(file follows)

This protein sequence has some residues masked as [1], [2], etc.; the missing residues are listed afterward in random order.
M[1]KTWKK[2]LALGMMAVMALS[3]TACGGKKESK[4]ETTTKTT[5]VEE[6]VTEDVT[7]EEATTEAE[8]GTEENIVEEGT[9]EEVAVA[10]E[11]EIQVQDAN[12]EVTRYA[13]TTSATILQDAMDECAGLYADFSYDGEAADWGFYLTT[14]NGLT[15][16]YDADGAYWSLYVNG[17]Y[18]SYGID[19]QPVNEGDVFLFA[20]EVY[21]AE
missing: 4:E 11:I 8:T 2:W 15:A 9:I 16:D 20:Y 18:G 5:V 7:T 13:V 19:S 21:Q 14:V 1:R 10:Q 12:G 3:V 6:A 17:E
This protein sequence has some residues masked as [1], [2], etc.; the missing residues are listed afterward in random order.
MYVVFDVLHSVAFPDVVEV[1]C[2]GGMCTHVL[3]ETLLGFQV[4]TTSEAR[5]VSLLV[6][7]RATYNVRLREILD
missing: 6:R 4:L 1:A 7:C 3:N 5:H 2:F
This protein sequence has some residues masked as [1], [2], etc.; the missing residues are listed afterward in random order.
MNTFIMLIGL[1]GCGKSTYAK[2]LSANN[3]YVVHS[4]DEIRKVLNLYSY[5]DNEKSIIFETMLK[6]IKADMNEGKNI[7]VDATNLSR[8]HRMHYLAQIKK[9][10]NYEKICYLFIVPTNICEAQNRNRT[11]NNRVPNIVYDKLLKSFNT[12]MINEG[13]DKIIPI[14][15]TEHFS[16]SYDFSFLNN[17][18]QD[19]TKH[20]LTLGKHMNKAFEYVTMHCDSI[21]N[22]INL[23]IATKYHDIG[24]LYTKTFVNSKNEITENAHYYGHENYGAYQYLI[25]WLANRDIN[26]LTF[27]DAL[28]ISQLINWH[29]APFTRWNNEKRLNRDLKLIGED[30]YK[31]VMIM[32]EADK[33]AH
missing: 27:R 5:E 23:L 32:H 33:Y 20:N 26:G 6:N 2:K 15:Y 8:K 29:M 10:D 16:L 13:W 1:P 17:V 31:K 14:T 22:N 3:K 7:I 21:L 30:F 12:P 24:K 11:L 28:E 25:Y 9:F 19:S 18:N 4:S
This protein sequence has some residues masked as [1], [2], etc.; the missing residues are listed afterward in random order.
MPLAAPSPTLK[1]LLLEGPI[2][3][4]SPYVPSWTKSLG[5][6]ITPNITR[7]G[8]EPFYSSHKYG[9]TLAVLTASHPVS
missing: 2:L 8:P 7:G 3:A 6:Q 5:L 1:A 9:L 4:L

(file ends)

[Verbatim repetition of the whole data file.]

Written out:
This protein sequence has some residues masked as [1], [2], etc.; the missing residues are listed afterward in random order.
M[1]KTWKK[2]LALGMMAVMALS[3]TACGGKKESK[4]ETTTKTT[5]VEE[6]VTEDVT[7]EEATTEAE[8]GTEENIVEEGT[9]EEVAVA[10]E[11]EIQVQDAN[12]EVTRYA[13]TTSATILQDAMDECAGLYADFSYDGEAADWGFYLTT[14]NGLT[15][16]YDADGAYWSLYVNG[17]Y[18]SYGID[19]QPVNEGDVFLFA[20]EVY[21]AE
missing: 4:E 11:I 8:T 2:W 15:A 9:I 16:D 20:Y 18:G 5:V 7:T 13:V 19:S 21:Q 14:V 1:R 10:Q 12:G 3:V 6:A 17:E
This protein sequence has some residues masked as [1], [2], etc.; the missing residues are listed afterward in random order.
MYVVFDVLHSVAFPDVVEV[1]C[2]GGMCTHVL[3]ETLLGFQV[4]TTSEAR[5]VSLLV[6][7]RATYNVRLREILD
missing: 6:R 4:L 1:A 7:C 3:N 5:H 2:F
This protein sequence has some residues masked as [1], [2], etc.; the missing residues are listed afterward in random order.
MNTFIMLIGL[1]GCGKSTYAK[2]LSANN[3]YVVHS[4]DEIRKVLNLYSY[5]DNEKSIIFETMLK[6]IKADMNEGKNI[7]VDATNLSR[8]HRMHYLAQIKK[9][10]NYEKICYLFIVPTNICEAQNRNRT[11]NNRVPNIVYDKLLKSFNT[12]MINEG[13]DKIIPI[14][15]TEHFS[16]SYDFSFLNN[17][18]QD[19]TKH[20]LTLGKHMNKAFEYVTMHCDSI[21]N[22]INL[23]IATKYHDIG[24]LYTKTFVNSKNEITENAHYYGHENYGAYQYLI[25]WLANRDIN[26]LTF[27]DAL[28]ISQLINWH[29]APFTRWNNEKRLNRDLKLIGED[30]YK[31]VMIM[32]EADK[33]AH
missing: 27:R 5:E 23:L 32:H 33:Y 20:N 26:G 6:N 2:K 15:Y 8:K 29:M 10:D 16:L 13:W 1:P 17:V 31:K 14:T 22:N 3:K 7:I 21:L 30:F 12:P 24:K 11:L 28:E 25:Y 9:F 19:S 18:N 4:S
This protein sequence has some residues masked as [1], [2], etc.; the missing residues are listed afterward in random order.
MPLAAPSPTLK[1]LLLEGPI[2][3][4]SPYVPSWTKSLG[5][6]ITPNITR[7]G[8]EPFYSSHKYG[9]TLAVLTASHPVS
missing: 2:L 8:P 7:G 3:A 6:Q 5:L 1:A 9:L 4:L